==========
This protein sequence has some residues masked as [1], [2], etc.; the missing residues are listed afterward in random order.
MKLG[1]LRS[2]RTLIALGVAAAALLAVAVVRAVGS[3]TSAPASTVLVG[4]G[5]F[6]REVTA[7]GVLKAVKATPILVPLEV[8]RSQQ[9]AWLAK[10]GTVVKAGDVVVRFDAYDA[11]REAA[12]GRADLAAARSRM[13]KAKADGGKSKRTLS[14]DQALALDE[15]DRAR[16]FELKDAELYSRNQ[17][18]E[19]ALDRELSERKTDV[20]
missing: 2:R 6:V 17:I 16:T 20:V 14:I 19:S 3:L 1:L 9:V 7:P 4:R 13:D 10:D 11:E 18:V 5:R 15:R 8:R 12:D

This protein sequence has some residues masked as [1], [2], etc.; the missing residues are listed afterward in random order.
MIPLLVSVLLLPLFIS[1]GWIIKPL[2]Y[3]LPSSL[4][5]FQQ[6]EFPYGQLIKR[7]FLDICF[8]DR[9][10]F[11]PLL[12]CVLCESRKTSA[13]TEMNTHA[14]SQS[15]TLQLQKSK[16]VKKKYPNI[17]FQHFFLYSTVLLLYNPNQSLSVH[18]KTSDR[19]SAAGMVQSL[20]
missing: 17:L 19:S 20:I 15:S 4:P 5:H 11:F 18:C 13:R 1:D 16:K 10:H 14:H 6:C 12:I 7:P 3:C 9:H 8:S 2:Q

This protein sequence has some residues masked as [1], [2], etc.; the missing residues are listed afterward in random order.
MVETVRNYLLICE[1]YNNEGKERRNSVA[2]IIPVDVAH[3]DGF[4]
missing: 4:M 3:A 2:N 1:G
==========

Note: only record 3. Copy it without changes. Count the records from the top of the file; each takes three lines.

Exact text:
This protein sequence has some residues masked as [1], [2], etc.; the missing residues are listed afterward in random order.
MVETVRNYLLICE[1]YNNEGKERRNSVA[2]IIPVDVAH[3]DGF[4]
missing: 4:M 3:A 2:N 1:G